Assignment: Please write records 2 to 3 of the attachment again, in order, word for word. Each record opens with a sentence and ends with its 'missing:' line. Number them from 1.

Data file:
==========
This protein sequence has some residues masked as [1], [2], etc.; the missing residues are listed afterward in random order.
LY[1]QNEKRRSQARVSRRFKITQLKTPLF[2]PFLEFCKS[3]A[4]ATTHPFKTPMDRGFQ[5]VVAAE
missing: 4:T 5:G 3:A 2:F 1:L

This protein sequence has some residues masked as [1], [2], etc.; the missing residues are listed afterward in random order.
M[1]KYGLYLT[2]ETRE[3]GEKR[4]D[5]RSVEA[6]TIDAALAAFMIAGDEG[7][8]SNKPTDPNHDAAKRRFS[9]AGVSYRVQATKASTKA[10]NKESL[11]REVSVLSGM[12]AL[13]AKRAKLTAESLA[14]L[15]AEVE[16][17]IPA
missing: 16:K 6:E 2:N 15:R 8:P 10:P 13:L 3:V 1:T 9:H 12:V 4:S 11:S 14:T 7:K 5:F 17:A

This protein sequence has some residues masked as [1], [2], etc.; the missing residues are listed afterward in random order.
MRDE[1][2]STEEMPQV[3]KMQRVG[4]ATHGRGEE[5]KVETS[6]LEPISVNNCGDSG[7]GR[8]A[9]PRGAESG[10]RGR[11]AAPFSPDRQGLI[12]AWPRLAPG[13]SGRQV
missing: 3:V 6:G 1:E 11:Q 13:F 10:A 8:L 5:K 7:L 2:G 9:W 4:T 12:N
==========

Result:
This protein sequence has some residues masked as [1], [2], etc.; the missing residues are listed afterward in random order.
M[1]KYGLYLT[2]ETRE[3]GEKR[4]D[5]RSVEA[6]TIDAALAAFMIAGDEG[7][8]SNKPTDPNHDAAKRRFS[9]AGVSYRVQATKASTKA[10]NKESL[11]REVSVLSGM[12]AL[13]AKRAKLTAESLA[14]L[15]AEVE[16][17]IPA
missing: 16:K 6:E 2:N 15:R 8:P 10:P 13:L 3:V 1:T 9:H 12:V 4:S 11:S 14:T 7:K 5:F 17:A

This protein sequence has some residues masked as [1], [2], etc.; the missing residues are listed afterward in random order.
MRDE[1][2]STEEMPQV[3]KMQRVG[4]ATHGRGEE[5]KVETS[6]LEPISVNNCGDSG[7]GR[8]A[9]PRGAESG[10]RGR[11]AAPFSPDRQGLI[12]AWPRLAPG[13]SGRQV
missing: 3:V 6:G 1:E 11:Q 13:F 10:A 8:L 5:K 7:L 2:G 9:W 4:T 12:N